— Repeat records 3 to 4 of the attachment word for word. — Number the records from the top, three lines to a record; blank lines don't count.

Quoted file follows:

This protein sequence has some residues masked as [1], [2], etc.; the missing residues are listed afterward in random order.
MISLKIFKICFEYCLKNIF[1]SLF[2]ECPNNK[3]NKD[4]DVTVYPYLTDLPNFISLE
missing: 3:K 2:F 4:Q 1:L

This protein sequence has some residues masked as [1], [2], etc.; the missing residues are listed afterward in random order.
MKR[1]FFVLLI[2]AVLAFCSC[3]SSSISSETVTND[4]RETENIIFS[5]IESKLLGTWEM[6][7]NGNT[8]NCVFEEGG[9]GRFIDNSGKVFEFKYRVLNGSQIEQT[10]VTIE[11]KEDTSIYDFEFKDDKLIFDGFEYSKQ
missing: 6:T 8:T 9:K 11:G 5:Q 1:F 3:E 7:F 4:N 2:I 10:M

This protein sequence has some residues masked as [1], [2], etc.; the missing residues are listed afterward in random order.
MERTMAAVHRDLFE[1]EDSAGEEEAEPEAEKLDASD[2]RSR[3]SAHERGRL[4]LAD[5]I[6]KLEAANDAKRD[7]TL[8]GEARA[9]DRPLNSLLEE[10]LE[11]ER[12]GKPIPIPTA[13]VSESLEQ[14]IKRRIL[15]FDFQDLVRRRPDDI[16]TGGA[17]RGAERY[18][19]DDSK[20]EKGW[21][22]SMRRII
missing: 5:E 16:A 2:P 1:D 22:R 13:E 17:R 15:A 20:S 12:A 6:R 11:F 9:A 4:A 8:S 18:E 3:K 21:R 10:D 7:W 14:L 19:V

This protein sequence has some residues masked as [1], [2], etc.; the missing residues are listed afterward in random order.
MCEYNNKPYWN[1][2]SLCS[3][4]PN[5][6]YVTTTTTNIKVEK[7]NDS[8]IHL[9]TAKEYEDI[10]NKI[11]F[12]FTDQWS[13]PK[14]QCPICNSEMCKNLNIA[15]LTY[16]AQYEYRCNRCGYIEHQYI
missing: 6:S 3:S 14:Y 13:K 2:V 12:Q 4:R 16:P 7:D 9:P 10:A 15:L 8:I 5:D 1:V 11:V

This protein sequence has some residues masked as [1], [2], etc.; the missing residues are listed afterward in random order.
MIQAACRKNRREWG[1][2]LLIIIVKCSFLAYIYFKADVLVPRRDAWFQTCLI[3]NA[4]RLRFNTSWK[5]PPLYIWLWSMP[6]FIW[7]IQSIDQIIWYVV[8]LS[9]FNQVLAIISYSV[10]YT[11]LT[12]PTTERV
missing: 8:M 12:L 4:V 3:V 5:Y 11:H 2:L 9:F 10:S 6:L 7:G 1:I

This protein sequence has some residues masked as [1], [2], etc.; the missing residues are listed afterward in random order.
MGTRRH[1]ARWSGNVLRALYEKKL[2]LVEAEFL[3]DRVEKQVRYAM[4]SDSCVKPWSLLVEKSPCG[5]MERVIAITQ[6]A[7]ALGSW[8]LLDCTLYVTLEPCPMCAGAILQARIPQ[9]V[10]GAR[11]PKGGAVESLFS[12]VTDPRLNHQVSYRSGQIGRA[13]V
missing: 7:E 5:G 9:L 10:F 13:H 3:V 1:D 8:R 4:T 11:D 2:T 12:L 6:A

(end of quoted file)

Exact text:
This protein sequence has some residues masked as [1], [2], etc.; the missing residues are listed afterward in random order.
MERTMAAVHRDLFE[1]EDSAGEEEAEPEAEKLDASD[2]RSR[3]SAHERGRL[4]LAD[5]I[6]KLEAANDAKRD[7]TL[8]GEARA[9]DRPLNSLLEE[10]LE[11]ER[12]GKPIPIPTA[13]VSESLEQ[14]IKRRIL[15]FDFQDLVRRRPDDI[16]TGGA[17]RGAERY[18][19]DDSK[20]EKGW[21][22]SMRRII
missing: 5:E 16:A 2:P 1:D 22:R 13:E 17:R 15:A 20:S 12:A 6:R 11:F 9:A 4:A 8:S 18:E 3:K 21:R 10:D 7:W 14:L 19:V

This protein sequence has some residues masked as [1], [2], etc.; the missing residues are listed afterward in random order.
MCEYNNKPYWN[1][2]SLCS[3][4]PN[5][6]YVTTTTTNIKVEK[7]NDS[8]IHL[9]TAKEYEDI[10]NKI[11]F[12]FTDQWS[13]PK[14]QCPICNSEMCKNLNIA[15]LTY[16]AQYEYRCNRCGYIEHQYI
missing: 6:S 3:S 14:Y 13:K 2:V 12:Q 4:R 16:P 7:D 9:P 10:A 15:L 8:I 5:D 1:V 11:V